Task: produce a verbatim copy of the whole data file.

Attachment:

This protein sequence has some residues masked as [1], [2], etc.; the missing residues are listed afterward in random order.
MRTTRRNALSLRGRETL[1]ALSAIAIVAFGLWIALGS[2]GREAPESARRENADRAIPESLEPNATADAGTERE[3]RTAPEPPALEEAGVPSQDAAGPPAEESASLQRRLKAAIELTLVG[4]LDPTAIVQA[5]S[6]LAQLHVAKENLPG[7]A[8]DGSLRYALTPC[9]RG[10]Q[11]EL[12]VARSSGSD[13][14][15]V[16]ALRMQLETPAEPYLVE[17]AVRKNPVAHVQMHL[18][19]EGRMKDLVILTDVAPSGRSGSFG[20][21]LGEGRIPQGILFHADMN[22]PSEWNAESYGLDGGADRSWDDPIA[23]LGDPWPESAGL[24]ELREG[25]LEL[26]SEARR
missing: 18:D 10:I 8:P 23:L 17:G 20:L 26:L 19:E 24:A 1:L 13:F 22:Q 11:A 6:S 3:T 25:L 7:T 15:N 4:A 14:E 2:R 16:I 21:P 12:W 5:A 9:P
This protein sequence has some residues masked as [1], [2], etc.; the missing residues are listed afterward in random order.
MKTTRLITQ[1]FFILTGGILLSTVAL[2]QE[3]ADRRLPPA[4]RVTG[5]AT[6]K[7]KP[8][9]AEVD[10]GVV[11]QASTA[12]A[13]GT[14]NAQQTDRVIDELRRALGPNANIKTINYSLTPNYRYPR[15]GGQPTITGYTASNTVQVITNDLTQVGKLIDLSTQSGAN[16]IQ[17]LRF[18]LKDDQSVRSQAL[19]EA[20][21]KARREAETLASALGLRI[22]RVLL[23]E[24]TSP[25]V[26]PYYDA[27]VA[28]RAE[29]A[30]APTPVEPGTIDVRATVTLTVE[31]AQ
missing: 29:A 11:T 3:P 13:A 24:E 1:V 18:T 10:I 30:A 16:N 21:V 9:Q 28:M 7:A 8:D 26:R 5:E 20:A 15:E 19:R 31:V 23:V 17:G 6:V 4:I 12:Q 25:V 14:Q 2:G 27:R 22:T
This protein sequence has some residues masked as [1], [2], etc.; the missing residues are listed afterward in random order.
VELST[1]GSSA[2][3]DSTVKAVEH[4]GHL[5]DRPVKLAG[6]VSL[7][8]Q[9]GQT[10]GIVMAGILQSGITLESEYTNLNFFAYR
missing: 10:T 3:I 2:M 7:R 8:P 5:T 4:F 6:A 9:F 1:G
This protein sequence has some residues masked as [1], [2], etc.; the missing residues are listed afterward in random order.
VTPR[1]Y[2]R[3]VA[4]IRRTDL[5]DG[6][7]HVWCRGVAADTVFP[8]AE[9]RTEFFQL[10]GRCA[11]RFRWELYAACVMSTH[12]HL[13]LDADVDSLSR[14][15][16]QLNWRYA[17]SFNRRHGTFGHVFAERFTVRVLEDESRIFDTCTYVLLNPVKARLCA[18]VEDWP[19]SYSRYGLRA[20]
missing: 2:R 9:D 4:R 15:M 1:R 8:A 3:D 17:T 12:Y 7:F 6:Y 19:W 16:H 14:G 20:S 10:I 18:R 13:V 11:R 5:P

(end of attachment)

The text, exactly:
This protein sequence has some residues masked as [1], [2], etc.; the missing residues are listed afterward in random order.
MRTTRRNALSLRGRETL[1]ALSAIAIVAFGLWIALGS[2]GREAPESARRENADRAIPESLEPNATADAGTERE[3]RTAPEPPALEEAGVPSQDAAGPPAEESASLQRRLKAAIELTLVG[4]LDPTAIVQA[5]S[6]LAQLHVAKENLPG[7]A[8]DGSLRYALTPC[9]RG[10]Q[11]EL[12]VARSSGSD[13][14][15]V[16]ALRMQLETPAEPYLVE[17]AVRKNPVAHVQMHL[18][19]EGRMKDLVILTDVAPSGRSGSFG[20][21]LGEGRIPQGILFHADMN[22]PSEWNAESYGLDGGADRSWDDPIA[23]LGDPWPESAGL[24]ELREG[25]LEL[26]SEARR
missing: 18:D 10:I 8:P 23:L 17:G 20:L 26:L 19:E 24:A 1:L 13:F 22:Q 11:A 6:S 3:T 25:L 7:T 15:N 4:A 14:E 2:R 16:I 21:P 12:W 5:A 9:P
This protein sequence has some residues masked as [1], [2], etc.; the missing residues are listed afterward in random order.
MKTTRLITQ[1]FFILTGGILLSTVAL[2]QE[3]ADRRLPPA[4]RVTG[5]AT[6]K[7]KP[8][9]AEVD[10]GVV[11]QASTA[12]A[13]GT[14]NAQQTDRVIDELRRALGPNANIKTINYSLTPNYRYPR[15]GGQPTITGYTASNTVQVITNDLTQVGKLIDLSTQSGAN[16]IQ[17]LRF[18]LKDDQSVRSQAL[19]EA[20][21]KARREAETLASALGLRI[22]RVLL[23]E[24]TSP[25]V[26]PYYDA[27]VA[28]RAE[29]A[30]APTPVEPGTIDVRATVTLTVE[31]AQ
missing: 29:A 11:T 3:P 13:A 24:E 1:V 18:T 10:I 30:A 16:N 21:V 9:Q 28:M 7:A 8:D 26:R 5:E 20:A 15:E 19:R 31:V 23:V 17:G 6:V 4:I 12:Q 25:V 14:Q 2:G 27:R 22:T
This protein sequence has some residues masked as [1], [2], etc.; the missing residues are listed afterward in random order.
VELST[1]GSSA[2][3]DSTVKAVEH[4]GHL[5]DRPVKLAG[6]VSL[7][8]Q[9]GQT[10]GIVMAGILQSGITLESEYTNLNFFAYR
missing: 10:T 3:I 2:M 7:R 8:P 5:T 4:F 6:A 9:F 1:G
This protein sequence has some residues masked as [1], [2], etc.; the missing residues are listed afterward in random order.
VTPR[1]Y[2]R[3]VA[4]IRRTDL[5]DG[6][7]HVWCRGVAADTVFP[8]AE[9]RTEFFQL[10]GRCA[11]RFRWELYAACVMSTH[12]HL[13]LDADVDSLSR[14][15][16]QLNWRYA[17]SFNRRHGTFGHVFAERFTVRVLEDESRIFDTCTYVLLNPVKARLCA[18]VEDWP[19]SYSRYGLRA[20]
missing: 2:R 9:D 4:R 15:M 1:R 8:A 3:D 17:T 12:Y 7:F 6:Y 19:W 16:H 14:G 20:S 10:I 18:R 13:V 11:R 5:P